The "T-Rex as pure scavenger" proposal has only one thing going for it -

and that is the gullibility of the generally ignorant public to accept any new and outrageous "Revisionist Theory".

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t.rex was a savenger,not a predator?

what you think?

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both..it would very easy for t-rex to scavenge when other small predator made a kill and big bad t-rex just scared little ones off. on the other side its huge jaws can make quick kill with one bite( bite contains bacteria) its estimated that the Tyrannosaurus was able to bite with a force of 3,000 pounds. its most likely prey' slow moving dinosaurs.

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This was said on another thread, but the T-Rex as scavenger is nonsense designed to give a certain exhibitionist paleontologist some publicity.

The main argument for this is that T Rex's arms were nearly useless and he wasn't very fast. Now consider the T-Rex as a "land crocodile". Crocodiles do not need front claws to be a highly succesful predator. Huge jaws are quite enough. Also consider crocs wait in ambush for animals to come to the water. T-Rex could wait along "game trails" for dinos to pass by.

True but they have also proven that t-rexes have a hard time to get back up once he falls.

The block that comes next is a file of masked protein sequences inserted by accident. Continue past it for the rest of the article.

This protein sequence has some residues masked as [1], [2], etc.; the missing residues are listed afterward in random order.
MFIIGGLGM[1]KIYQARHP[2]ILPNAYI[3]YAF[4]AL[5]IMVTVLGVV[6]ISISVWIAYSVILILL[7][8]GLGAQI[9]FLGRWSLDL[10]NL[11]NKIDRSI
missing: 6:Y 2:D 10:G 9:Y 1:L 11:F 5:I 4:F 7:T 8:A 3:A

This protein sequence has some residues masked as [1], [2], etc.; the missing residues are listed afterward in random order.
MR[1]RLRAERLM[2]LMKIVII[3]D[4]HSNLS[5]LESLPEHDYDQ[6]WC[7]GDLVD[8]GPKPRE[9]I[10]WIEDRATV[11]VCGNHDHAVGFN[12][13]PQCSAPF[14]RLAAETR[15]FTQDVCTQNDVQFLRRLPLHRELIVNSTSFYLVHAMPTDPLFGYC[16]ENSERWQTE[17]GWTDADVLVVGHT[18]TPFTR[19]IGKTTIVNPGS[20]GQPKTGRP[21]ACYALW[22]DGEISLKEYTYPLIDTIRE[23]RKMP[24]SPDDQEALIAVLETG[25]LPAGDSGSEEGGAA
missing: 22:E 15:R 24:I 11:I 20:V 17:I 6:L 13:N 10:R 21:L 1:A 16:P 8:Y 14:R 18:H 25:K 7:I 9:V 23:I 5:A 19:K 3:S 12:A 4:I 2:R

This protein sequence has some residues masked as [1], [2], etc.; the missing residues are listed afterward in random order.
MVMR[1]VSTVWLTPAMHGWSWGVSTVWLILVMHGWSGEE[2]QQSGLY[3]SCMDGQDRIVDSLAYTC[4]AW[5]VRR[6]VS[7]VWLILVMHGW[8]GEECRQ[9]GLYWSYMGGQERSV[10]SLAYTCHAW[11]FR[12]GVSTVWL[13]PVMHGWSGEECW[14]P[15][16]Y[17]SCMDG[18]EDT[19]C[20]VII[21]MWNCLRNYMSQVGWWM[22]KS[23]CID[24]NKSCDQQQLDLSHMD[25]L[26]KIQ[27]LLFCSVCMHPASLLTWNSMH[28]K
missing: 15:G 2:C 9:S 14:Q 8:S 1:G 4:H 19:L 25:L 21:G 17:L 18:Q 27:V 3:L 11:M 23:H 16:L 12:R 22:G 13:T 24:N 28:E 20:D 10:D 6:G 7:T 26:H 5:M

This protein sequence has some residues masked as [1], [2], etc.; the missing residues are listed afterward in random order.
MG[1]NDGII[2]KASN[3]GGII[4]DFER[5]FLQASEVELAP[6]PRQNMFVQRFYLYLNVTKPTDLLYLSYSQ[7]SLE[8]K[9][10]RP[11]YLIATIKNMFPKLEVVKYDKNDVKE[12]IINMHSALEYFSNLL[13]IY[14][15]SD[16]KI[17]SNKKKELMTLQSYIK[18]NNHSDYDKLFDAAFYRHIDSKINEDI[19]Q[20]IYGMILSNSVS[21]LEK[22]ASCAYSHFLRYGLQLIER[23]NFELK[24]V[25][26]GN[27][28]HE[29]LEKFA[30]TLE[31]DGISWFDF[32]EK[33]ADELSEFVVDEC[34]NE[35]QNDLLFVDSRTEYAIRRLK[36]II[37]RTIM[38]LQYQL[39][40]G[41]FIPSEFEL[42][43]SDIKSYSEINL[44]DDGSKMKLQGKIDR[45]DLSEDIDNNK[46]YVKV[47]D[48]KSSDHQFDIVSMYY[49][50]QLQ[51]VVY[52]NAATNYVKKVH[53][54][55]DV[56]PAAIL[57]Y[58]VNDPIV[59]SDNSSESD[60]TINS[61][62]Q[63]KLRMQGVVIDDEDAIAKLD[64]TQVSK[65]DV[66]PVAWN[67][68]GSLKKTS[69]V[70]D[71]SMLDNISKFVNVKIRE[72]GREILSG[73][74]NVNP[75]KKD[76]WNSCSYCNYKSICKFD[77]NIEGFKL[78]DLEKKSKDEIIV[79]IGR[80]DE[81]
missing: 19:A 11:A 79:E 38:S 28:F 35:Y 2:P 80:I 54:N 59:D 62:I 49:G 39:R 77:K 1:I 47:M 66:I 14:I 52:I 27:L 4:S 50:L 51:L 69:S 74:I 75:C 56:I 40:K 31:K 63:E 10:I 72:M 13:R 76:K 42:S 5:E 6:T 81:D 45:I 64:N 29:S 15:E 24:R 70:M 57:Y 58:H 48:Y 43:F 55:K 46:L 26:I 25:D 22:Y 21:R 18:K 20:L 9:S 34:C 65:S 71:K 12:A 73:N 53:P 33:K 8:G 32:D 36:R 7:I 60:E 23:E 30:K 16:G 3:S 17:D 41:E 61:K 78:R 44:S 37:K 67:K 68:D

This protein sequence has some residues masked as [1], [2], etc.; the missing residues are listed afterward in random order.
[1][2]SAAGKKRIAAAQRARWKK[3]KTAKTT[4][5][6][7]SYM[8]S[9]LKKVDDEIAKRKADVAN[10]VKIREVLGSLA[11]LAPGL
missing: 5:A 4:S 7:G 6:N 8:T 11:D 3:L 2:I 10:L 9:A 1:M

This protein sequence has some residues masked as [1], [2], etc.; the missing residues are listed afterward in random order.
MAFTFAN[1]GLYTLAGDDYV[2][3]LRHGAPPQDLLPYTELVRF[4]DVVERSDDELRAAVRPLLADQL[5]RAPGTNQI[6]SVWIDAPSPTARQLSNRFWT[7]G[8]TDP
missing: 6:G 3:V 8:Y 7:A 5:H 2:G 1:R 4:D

There is no such thing as a pure scavening reptile today, and there probably wasn't 65 millions years ago.

What about Komoto Dragons? Their toxin they carry in their saliva alone can kill a human, due to all the bacteria from feeding on decaying flesh.

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Why would toxic saliva make the komodo dragon a pure scavenger? Like every predator they will scavenge a meal if they find uneaten carrion, but are fearsome hunters as well, attacking water buffalo and even humans. The T-Rex argument was responding to the the statement that they were entirely scavengers and could not hunt. This is what I said was nonsense.

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i agree entirely with DC

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T-Rex probably did scavenge, something as big as it was could easily steal another predators kill. But there's no way it was only a scavenger. There are simple facts that show T-Rex was a hunter...

Fact 1: IT WAS BIG. Something that survived (or evolved) to be a scavenger wouldn't need to evolve to be the largest predator around. Any small animal can easily scavenge off other dead animals, there's no reason to be large if your a scavenger.

Fact 2: T-Rex had one of the, if not THE, strongest bite a theropod dino ever had. You don't need a strong bite to scavenge things, you need a strong bite to kill things. This alone proves T-Rex had to be a hunter. If he wasn't, why would he need a strong bite???